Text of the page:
Penn State To Remove Fidel Castro Quote From HUB Amid Student Criticism
Update, July 20: In a statement, the HUB’s Paul Robeson Cultural Center confirmed it’s removing a Fidel Castro quote because it unintentionally created an “unwelcoming environment” and conflicted with university values.
The center said its Student Liaisons Advisory Board chose the quote in 2018 because it recognized social progress. Moving forward, student liaisons will work to find a new expression that conveys “the intended message of equity and justice,” the center said.
Additionally, several student organizations spoke out against the quote’s “rapid” removal. The university’s Latino, Asian Pacific Islander Desi American, and Black caucuses issued a joint statement Tuesday criticizing Penn State’s removal process, noting administrators spent “minimal thought and time” evaluating the scenario.
The three caucuses did not say Penn State should keep the Castro quote up in the Paul Robeson Cultural Center. Instead, they’re asking for a public apology and a deeper explanation behind a lack of student involvement in the removal.
Original Story: Penn State will abruptly remove a Fidel Castro quote from the HUB’s Paul Robeson Cultural Center following outcry surrounding the former Cuban leader.
The removal was prompted by this letter drafted by Erik Suarez, an international student from Venezuela. The message claims the quote misrepresents Castro’s “infamous legacy” and “ignores” values Penn State strives to embrace.
“The people of Cuba have spoken as they chant in the streets all across the island the same message: ‘Libertad,'” the letter reads. “Here at Penn State, we must join their claims in support of freedom [by] doing the little we can to support the Cuban people in their struggle — [getting] rid of the figure and spread of Castro’s image on campus buildings.”
Castro, who died in 2016, led Cuba with single-party authoritarian rule from 1959 to 2008. His quote displayed in the Paul Robeson Cultural Center is as follows:
“The equal right of all citizens to health, education, work, food, security, culture, science, and wellbeing, that is, the same rights we proclaimed when we began our struggle, in addition to those which emerge from our dreams of justice and equality for all inhabitants of our world, is what I wish for all.”Fidel Castro
Seven individuals signed the letter, which misidentified the space as the “Paul Robertson” Cultural Center. The message gained endorsements from three students who claim to be victims of socialism, communism, or authoritarianism in Venezuela, Cuba, and Spain. The letter was also signed by a UPUA representative, Penn State College Republicans’ president, and members of two other conservative organization chapters on campus.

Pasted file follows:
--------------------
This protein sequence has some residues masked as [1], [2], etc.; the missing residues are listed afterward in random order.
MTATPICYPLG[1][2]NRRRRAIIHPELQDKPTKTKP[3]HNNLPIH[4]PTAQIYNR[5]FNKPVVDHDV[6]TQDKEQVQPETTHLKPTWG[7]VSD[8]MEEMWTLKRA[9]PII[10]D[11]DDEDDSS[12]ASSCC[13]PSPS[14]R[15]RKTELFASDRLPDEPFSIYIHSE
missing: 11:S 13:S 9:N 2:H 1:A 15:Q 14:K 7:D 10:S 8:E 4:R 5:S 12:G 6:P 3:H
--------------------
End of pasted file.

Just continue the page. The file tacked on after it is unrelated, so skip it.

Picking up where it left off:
Notably, the letter did not receive support from any Paul Robeson Cultural Center staffers or liaisons. Members of Penn State’s multicultural caucuses were also not represented.
In a statement, Penn State said it agreed with concerns raised by the letter and will remove the quote.
“The presence of the quote has just come to the University’s attention from a student who expressed concern. We agree with the concerns, and the quote is being removed,” a Penn State spokesperson wrote in a statement. “We also have reached out directly to inform the student who raised the concern that this is the University’s decision.”
It’s not clear if the Paul Robeson Cultural Center was involved in the university’s decision. At this time, it’s also unclear when the planned removal would occur.
Suarez, the 22-year-old student behind the letter, told Fox News that the displayed Castro quote was “a big shock.”
“I wasn’t expecting to see in Penn State a quote from this dictator that had been repressing the people of Cuba for more than six decades and who was the inspiration for the regime that is repressing my country right now,” Suarez told Fox News. “There was a lot of feelings in that moment because I love my school. My school has given me a lot of opportunities, and I have a deep connection with it. Watching it display a Fidel Castro quote hit hard, and it was very shocking for me.”
The quote’s announced removal comes at the same time that anti-government protests spread across Cuba. President Biden said Monday the United States stands by Cubans following the “decades of repression and economic suffering to which they have been subjected by Cuba’s authoritarian regime.”
The Paul Robeson Cultural Center’s origins date back all the way to 1972. The organization hosts cultural programs and activities on campus and aims to serve students through “the development of character, conscience, and social responsibility through fostering identity development, social justice, and inclusion.”
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